2. reduction of thiocarbamide 4 and filtration over silica gel to recover the catalyst;
  3. acidic deprotection of the trityl group in amino alcohol 5 to produce amino dialcohol 6;
  4. oxidation of 6 to the aldehyde and a subsequent Wittig reaction to form unsaturated ester 7;
  5. an intramolecular oxy-Michael reaction followed by protection with benzylidene to make cyclic ether 8;
  6. deprotection of the diallylamine to produce primary amine 9 [dba is dibenzylideneacetone; dppb is 1,4-bis(diphenylphosphino)butane];
  7. conversion of 9 and diketone 10 to precursor 11 via a Paal–Knorr pyrrole synthesis, followed by recrystallization to increase the enantiomeric excess of 11; and
  8. acidic, then basic hydrolysis to produce target molecule 1.

The scaled-up synthesis began with 30.6 g of aldehyde 3 and had an overall yield of 10%. This route is an improvement over an 11-step sequence developed by the same researchers, and it has the potential to be used for atorvastatin manufacture. (Chem. Eur. J. 2013, 19, 3802–3806; José C. Barros)

Use risk assessment to evaluate genotoxic impurities. A. Teasdale and colleagues at AstraZeneca (Macclesfield, UK), GlaxoSmithKline (Ware, UK), Abbott Laboratories (Abbott Park and North Chicago, IL), Amgen (Thousand Oaks, CA), and Takeda Global Research & Development Center (Deerfield, IL) describe a way to deal with genotoxic impurities (GTIs) that may contaminate a drug substance.

A purge factor for each GTI is calculated from its reactivity, solubility, volatility, ionizability, and chromatography properties. The purge factor is cumulative if the GTI has to pass through several chemical and isolation steps between the introduction or formation of the GTI and the production of the drug substance. The calculated purge factor determines whether monitoring the GTI is required. (Org. Process Res. Dev. 2013, 17, 221–230; Will Watson)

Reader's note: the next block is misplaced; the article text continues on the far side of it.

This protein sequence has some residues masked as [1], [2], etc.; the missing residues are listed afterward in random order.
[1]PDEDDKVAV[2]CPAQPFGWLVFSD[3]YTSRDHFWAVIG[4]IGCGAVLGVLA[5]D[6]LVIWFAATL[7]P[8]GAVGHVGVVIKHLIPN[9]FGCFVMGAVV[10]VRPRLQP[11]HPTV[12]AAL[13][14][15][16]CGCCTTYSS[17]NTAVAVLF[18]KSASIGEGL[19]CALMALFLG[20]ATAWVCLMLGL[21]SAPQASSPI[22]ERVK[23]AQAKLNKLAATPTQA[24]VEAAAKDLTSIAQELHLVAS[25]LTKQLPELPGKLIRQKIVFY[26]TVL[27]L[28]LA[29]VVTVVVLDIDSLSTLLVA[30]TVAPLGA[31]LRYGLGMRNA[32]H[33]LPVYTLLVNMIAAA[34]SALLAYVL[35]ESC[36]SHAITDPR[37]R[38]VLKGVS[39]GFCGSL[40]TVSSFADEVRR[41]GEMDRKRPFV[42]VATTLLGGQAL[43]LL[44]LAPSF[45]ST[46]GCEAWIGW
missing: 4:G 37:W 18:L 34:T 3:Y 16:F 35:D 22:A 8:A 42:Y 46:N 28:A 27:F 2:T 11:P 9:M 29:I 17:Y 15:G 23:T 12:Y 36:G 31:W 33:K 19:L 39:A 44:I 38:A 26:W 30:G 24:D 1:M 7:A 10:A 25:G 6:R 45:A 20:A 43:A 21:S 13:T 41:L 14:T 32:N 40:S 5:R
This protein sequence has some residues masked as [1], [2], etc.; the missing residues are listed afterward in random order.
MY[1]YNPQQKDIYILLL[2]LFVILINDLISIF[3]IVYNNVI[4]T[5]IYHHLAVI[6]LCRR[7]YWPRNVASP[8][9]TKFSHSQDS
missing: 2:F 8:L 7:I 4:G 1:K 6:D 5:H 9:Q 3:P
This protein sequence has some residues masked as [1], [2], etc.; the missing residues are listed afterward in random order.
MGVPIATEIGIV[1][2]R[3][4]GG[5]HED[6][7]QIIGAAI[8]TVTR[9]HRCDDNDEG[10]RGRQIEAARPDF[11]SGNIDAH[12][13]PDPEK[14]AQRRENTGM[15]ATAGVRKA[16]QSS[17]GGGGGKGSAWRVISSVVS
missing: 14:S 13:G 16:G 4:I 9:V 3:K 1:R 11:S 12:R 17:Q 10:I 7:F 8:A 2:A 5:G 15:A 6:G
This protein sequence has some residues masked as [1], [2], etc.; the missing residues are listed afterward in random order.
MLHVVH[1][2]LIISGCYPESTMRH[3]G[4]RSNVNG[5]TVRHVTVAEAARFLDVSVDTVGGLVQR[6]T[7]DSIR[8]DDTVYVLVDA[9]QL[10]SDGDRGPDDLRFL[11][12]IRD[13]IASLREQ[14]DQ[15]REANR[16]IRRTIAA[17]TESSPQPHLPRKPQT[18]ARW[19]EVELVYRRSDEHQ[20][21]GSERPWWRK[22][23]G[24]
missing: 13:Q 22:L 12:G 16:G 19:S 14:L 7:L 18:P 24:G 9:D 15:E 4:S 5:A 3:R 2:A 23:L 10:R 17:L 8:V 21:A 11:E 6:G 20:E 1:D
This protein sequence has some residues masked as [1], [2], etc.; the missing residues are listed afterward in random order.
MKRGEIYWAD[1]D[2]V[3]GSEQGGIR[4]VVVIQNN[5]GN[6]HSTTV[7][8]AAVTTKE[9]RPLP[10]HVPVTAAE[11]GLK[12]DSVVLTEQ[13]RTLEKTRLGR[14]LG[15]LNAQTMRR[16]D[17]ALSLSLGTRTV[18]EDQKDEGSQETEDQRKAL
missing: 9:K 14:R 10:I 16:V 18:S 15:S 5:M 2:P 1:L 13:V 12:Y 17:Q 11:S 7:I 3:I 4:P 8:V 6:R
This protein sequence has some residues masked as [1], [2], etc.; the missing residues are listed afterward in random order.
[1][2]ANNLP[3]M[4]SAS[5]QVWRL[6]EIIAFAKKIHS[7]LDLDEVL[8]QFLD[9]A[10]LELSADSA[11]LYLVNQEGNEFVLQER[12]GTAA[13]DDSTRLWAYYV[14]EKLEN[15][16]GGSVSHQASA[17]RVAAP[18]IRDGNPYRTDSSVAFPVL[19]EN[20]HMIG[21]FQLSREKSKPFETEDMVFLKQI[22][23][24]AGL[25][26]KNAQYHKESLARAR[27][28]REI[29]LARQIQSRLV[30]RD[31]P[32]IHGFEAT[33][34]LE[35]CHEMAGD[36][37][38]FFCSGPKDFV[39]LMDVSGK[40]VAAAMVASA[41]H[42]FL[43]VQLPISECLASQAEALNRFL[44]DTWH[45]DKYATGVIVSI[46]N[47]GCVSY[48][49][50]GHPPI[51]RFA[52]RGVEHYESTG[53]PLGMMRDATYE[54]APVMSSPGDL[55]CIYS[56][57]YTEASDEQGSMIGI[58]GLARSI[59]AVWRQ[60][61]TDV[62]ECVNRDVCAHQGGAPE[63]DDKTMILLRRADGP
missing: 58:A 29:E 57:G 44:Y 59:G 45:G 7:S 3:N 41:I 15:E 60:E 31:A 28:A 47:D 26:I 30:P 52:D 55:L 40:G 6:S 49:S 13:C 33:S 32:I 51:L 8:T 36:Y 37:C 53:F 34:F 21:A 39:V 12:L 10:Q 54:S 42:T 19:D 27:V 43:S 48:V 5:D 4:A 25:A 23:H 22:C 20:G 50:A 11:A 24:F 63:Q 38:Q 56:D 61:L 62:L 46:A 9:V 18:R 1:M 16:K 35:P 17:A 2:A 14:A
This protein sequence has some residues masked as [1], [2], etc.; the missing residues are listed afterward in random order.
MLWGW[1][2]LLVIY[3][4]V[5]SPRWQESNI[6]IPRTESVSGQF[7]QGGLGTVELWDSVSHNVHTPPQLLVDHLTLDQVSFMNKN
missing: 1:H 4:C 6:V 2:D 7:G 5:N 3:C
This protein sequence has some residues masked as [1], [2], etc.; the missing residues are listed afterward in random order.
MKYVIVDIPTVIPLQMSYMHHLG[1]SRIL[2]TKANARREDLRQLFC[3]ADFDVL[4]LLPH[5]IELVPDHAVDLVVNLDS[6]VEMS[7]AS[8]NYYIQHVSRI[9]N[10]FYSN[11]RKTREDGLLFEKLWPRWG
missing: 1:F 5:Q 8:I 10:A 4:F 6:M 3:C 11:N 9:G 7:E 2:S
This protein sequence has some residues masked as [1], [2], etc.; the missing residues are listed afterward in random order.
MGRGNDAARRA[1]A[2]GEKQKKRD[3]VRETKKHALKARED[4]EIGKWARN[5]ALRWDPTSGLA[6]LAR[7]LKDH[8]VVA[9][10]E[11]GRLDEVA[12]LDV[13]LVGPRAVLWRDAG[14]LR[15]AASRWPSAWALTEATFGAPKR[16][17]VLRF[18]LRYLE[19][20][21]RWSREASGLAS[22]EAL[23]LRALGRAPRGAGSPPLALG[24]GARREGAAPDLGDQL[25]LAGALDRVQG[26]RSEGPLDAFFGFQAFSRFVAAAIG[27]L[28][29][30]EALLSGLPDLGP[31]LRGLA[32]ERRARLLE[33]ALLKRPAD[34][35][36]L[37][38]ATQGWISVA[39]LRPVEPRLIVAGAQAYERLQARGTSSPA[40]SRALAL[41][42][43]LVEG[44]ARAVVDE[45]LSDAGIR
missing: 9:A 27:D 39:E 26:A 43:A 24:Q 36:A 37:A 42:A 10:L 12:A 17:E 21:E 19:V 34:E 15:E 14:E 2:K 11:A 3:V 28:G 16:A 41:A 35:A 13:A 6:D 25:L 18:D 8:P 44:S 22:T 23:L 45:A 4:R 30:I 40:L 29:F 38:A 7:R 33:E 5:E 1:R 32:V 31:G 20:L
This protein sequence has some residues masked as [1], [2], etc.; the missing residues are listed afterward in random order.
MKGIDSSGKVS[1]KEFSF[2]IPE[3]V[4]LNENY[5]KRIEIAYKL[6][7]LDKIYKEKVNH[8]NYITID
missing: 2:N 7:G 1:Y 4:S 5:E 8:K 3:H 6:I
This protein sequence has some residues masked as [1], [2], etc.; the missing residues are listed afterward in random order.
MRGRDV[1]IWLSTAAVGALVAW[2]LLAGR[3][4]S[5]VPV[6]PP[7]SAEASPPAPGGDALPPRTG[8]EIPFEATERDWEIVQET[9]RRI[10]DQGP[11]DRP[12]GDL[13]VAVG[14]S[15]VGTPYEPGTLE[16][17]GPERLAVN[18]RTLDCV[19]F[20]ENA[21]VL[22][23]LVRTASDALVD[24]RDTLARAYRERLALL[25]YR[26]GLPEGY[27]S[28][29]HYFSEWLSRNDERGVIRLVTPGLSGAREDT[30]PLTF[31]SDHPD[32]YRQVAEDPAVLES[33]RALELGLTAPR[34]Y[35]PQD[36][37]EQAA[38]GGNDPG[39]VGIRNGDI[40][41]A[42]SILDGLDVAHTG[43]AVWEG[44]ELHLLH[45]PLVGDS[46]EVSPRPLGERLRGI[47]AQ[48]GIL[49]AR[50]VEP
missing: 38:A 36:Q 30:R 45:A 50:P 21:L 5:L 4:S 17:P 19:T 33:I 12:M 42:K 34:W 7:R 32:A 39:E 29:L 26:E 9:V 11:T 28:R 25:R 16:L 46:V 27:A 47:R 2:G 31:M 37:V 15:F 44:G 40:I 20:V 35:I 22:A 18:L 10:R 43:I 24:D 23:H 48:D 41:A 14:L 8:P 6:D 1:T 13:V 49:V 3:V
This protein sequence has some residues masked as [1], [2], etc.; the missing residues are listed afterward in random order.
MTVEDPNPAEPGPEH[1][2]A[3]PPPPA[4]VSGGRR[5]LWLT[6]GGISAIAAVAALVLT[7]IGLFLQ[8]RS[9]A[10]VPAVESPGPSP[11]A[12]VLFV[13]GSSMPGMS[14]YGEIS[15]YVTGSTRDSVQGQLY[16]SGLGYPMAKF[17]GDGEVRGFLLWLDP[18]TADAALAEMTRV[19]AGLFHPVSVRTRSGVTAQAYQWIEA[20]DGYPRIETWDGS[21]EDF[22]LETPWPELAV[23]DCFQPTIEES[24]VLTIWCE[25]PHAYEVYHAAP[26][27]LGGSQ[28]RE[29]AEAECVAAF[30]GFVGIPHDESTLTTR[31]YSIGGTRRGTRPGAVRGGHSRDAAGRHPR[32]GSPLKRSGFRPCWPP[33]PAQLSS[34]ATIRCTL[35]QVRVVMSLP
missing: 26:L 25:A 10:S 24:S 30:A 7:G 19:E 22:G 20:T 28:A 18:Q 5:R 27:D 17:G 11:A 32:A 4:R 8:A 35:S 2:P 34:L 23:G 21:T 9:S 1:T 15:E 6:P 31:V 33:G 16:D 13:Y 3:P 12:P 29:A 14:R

Use a magnetic nanopowder catalyst for Friedel–Crafts acylations. Friedel–Crafts acylation has many applications in the chemical and pharmaceutical industries. Traditionally, the reaction requires an acidic catalyst, usually AlCl3, that is moisture-sensitive and converts to a byproduct [Al(OH)3] that is difficult to separate from the crude reaction mixture.

S. A. Babu and co-workers at the Indian Institute of Science Education and Research (Punjab) developed a Friedel–Crafts synthesis that is catalyzed by moisture-insensitive, magnetic CuFe2O4 nanopowder with a ≈50-nm particle size.

The researchers began with the reaction of neat anisole (1) and p-toluoyl chloride (2) at room temperature and obtained ketone product 3 in 86% and 98% yields with 15 and 20 mol% catalyst, respectively. The reaction workup requires only adding EtOAc, stirring, magnetically removing the catalyst, and decanting the supernatant liquid. After the workup is repeated three times, the solution is evaporated, and the product was purified by using flash chromatography.


The authors expanded the method to several substituted arenes and acid chlorides with good yields. The reaction can be scaled up to 3 g of starting arene, and the catalyst can be used twice without loss of efficiency. High-resolution transmission electron microscopy showed that the nano-CuFe2O4 maintains its morphology during the reaction. (Tetrahedron Lett. 2013, 54, 1738–1742; JosÉ C. Barros)